Publié le 12 octobre 2022
Although it is not unusual for ice flow in the Arctic regions to speed up during summer, scientists had previously assumed that ice in Antarctica wasn’t subject to the same seasonal movements. This was partly because temperatures remain below freezing for most of the year, but also due to the lack of systematic monitoring of ice flow over the continent’s ice margins.
Prior to the detailed records of ice speed made possible by Sentinel-1 satellites, scientists wanting to study short-term variations in Antarctic-wide ice flow relied on information collected by optical satellites such as NASA’s Landsat 8.
The advantage of radar as a remote sensing tool is that it can image Earth’s surface through rain and cloud, and regardless of whether it is day or night. This is particularly useful for monitoring areas prone to long periods of darkness.
Thomas Nagler, co-author of the paper and ENVEO’s CEO, commented, “Optical measurements can only observe Earth’s surface on cloud-free days during summer months, but by using Sentinel-1 radar imagery, we were able to discover seasonal ice-flow change thanks to the ability of these satellites to monitor year-round and in all-weather conditions.”
The causes of these seasonal changes are uncertain. They could be caused by surface meltwater reaching the base of the ice, acting as a lubricant, or it could also be due to relatively warm ocean water melting the ice from below, thinning the floating ice and allowing upstream glaciers to move faster.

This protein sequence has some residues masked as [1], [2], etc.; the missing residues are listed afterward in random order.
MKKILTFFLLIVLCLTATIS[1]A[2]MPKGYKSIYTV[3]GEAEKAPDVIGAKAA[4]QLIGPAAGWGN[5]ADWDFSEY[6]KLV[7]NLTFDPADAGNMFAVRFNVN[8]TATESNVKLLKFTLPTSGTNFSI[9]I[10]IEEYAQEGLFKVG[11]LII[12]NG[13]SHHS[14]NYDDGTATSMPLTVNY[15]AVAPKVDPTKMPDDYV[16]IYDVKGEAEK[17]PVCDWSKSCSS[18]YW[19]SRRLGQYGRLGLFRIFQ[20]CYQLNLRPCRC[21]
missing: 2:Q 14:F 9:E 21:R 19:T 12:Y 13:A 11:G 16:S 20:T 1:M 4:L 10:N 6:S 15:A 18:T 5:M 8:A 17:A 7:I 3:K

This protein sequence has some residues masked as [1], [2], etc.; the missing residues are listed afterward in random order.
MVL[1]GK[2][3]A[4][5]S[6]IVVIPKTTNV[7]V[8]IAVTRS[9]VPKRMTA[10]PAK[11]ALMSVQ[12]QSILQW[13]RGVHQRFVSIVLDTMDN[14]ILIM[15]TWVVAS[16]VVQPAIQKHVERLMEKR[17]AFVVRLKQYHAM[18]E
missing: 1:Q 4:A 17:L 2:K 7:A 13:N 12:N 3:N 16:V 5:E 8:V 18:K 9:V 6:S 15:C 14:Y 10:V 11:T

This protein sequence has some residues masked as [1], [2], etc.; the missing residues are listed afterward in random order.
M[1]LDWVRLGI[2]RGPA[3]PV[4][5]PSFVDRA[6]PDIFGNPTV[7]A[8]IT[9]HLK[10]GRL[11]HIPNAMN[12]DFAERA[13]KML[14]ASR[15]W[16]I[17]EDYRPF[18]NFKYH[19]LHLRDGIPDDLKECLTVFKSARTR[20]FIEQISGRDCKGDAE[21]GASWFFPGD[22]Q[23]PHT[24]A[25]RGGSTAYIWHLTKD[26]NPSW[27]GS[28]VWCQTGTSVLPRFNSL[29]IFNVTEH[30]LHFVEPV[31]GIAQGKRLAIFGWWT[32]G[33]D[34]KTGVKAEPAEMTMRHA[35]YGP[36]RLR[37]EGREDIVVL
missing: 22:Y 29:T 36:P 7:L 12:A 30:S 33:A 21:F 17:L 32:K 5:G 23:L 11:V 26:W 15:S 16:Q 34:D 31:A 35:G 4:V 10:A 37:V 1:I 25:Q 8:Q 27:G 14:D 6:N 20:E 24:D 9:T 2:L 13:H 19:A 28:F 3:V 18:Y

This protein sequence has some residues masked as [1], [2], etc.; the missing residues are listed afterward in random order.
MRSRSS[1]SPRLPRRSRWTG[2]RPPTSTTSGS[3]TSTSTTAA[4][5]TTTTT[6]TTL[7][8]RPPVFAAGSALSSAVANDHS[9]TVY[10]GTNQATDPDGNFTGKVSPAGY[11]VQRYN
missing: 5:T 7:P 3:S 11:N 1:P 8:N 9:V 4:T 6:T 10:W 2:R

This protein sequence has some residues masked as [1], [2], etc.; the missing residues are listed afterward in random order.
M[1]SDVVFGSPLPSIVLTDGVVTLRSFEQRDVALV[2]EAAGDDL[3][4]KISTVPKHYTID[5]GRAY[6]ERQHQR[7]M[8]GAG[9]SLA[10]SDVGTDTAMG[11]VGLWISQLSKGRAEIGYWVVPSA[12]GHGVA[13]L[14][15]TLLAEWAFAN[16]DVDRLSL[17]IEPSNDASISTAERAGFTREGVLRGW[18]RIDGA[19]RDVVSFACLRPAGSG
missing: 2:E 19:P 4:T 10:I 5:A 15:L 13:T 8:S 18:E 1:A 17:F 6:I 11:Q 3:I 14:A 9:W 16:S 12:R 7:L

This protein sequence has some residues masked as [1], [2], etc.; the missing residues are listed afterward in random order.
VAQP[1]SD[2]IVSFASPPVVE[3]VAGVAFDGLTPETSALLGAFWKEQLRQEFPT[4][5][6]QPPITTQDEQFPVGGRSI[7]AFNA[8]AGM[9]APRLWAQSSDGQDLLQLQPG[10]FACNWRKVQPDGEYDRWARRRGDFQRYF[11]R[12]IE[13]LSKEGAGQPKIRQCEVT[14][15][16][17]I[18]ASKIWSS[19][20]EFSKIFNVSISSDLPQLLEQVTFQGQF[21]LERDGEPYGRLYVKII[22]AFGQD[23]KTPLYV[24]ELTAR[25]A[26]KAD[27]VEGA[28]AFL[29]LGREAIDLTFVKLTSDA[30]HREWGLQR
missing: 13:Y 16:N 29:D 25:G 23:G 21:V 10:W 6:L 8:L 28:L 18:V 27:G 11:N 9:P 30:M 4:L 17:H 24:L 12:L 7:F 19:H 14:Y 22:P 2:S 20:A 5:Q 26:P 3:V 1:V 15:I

These results imply that similar seasonal variability may exist at other, more vulnerable sites in Antarctica, such as the Pine Island and Thwaites glaciers in West Antarctica.
Co-author Ian Willis said, “It’s the first time this seasonal signal has been found on the Antarctic Ice Sheet, so the questions it raises regarding the possible presence and causes of seasonality elsewhere in Antarctica are really interesting. We look forward to taking a closer look at, and shedding light on, these important questions.”
Sentinel-1A was the first satellite to be launched for Copernicus – the Earth observation component of the European Union’s space programme. Carrying advanced radar technology and providing an all-weather, day-and-night supply of imagery of Earth’s surface, the ambitious Sentinel-1 mission raised the bar for spaceborne radar and set the stage for Europe’s Copernicus programme.
Mark Drinkwater, Head of the ESA’s Earth and Mission Science Division commented: “Systematic, year-round monitoring of Antarctica with the Copernicus Sentinels has revolutionised our insight into the variability in ice-sheet behaviour on shorter timescales than ever before.”